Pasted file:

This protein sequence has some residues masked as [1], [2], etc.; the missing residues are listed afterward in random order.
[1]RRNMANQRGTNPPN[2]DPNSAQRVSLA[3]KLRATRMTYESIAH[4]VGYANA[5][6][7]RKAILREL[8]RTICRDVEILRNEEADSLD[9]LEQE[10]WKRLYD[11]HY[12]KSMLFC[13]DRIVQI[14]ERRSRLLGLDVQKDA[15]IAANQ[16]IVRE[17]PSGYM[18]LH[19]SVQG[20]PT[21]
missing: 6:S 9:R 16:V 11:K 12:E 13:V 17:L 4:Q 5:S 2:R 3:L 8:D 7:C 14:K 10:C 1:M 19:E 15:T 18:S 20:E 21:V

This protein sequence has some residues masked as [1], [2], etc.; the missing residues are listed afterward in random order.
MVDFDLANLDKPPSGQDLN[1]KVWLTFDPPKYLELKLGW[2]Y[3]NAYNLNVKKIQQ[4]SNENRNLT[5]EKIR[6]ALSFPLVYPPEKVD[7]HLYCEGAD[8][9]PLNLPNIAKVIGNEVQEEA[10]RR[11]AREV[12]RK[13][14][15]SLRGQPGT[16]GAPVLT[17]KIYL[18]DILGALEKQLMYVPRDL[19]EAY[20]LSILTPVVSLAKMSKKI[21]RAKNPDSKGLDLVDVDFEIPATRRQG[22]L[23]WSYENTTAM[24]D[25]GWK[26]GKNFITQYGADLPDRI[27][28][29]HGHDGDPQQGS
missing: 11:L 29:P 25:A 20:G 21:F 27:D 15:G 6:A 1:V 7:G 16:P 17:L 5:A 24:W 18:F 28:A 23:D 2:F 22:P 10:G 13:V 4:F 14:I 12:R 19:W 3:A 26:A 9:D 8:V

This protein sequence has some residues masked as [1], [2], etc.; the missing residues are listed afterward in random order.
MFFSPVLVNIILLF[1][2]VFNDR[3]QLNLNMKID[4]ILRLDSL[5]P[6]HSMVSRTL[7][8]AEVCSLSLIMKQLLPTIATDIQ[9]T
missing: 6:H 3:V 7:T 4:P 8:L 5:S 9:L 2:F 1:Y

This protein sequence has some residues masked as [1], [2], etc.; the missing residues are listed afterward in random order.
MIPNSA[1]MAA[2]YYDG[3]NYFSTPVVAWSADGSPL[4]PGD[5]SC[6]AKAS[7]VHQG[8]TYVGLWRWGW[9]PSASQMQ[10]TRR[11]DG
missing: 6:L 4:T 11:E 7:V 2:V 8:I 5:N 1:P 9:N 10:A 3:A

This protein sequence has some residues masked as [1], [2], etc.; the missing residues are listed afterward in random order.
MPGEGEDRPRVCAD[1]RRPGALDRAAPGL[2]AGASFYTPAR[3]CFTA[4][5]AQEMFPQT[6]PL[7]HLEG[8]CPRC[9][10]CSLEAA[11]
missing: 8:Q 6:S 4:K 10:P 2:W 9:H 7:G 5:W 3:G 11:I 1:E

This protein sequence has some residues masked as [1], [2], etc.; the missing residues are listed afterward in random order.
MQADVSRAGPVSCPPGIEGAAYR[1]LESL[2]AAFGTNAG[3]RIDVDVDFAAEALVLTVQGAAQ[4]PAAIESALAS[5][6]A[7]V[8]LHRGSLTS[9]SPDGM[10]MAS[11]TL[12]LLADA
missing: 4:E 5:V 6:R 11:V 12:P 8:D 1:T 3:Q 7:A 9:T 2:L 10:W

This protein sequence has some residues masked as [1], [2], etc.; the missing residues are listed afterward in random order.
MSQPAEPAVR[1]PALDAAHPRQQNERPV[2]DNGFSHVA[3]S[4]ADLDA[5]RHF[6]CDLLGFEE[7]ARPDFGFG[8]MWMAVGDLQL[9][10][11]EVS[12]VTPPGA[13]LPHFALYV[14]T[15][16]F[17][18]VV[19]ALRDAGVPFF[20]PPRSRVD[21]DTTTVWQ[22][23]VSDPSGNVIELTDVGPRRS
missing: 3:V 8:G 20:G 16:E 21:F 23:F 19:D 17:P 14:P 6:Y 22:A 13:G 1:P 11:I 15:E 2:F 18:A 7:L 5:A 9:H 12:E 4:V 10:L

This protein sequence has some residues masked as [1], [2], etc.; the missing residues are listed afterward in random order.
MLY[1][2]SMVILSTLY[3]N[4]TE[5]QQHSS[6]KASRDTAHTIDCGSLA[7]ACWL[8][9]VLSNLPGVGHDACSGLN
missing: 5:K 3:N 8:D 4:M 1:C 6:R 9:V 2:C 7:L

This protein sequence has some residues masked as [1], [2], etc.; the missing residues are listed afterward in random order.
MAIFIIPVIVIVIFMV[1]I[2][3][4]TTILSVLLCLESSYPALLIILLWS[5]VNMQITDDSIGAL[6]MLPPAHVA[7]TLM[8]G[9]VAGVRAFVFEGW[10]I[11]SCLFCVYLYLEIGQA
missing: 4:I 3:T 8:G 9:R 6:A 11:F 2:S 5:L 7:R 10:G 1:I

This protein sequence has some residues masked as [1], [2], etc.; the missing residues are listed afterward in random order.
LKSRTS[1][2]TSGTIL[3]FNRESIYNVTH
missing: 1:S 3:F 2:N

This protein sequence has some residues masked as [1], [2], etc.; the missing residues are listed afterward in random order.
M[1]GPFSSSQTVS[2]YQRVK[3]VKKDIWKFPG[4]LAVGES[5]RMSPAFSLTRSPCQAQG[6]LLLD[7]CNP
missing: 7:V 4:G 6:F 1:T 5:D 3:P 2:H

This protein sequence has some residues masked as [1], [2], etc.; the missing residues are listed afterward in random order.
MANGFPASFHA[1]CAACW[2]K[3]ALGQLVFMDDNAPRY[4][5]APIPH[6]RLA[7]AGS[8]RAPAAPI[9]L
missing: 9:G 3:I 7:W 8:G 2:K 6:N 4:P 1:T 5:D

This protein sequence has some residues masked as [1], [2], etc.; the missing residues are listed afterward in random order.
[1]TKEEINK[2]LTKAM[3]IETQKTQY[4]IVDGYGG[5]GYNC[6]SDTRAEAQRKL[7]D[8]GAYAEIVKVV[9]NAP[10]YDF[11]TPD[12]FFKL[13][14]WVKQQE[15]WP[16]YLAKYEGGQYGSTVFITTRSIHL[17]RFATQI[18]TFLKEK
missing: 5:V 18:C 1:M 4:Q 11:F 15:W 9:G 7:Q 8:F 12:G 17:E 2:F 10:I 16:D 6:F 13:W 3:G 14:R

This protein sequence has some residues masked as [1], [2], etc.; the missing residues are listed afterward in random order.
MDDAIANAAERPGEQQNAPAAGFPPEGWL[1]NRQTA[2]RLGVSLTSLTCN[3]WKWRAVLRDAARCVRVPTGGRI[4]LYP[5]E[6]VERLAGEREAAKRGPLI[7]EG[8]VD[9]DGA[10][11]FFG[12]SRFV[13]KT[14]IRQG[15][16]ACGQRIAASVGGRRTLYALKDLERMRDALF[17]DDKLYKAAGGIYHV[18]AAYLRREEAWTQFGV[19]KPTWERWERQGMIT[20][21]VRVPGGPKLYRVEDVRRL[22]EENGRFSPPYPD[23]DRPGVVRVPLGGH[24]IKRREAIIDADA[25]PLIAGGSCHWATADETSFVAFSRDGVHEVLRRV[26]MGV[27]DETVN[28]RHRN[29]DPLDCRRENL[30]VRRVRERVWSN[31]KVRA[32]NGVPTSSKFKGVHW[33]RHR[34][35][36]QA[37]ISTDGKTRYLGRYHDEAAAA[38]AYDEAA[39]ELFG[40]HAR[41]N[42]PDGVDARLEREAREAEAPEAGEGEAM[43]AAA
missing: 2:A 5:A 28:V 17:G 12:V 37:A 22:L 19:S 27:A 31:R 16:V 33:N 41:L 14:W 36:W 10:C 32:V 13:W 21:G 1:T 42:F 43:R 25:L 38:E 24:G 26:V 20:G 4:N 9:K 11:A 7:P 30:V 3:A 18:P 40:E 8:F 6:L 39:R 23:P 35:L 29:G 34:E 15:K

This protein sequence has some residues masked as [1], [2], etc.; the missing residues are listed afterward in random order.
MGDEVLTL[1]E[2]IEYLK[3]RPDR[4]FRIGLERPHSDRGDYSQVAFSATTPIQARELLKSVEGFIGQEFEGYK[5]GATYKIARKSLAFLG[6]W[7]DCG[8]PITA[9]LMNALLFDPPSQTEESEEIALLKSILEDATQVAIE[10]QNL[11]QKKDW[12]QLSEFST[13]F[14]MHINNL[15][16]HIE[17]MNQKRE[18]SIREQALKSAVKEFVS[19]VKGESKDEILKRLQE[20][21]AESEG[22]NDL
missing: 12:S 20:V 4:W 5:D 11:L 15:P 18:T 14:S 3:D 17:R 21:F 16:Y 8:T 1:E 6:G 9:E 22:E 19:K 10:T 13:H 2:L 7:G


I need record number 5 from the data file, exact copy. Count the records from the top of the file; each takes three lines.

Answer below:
This protein sequence has some residues masked as [1], [2], etc.; the missing residues are listed afterward in random order.
MPGEGEDRPRVCAD[1]RRPGALDRAAPGL[2]AGASFYTPAR[3]CFTA[4][5]AQEMFPQT[6]PL[7]HLEG[8]CPRC[9][10]CSLEAA[11]
missing: 8:Q 6:S 4:K 10:P 2:W 9:H 7:G 5:W 3:G 11:I 1:E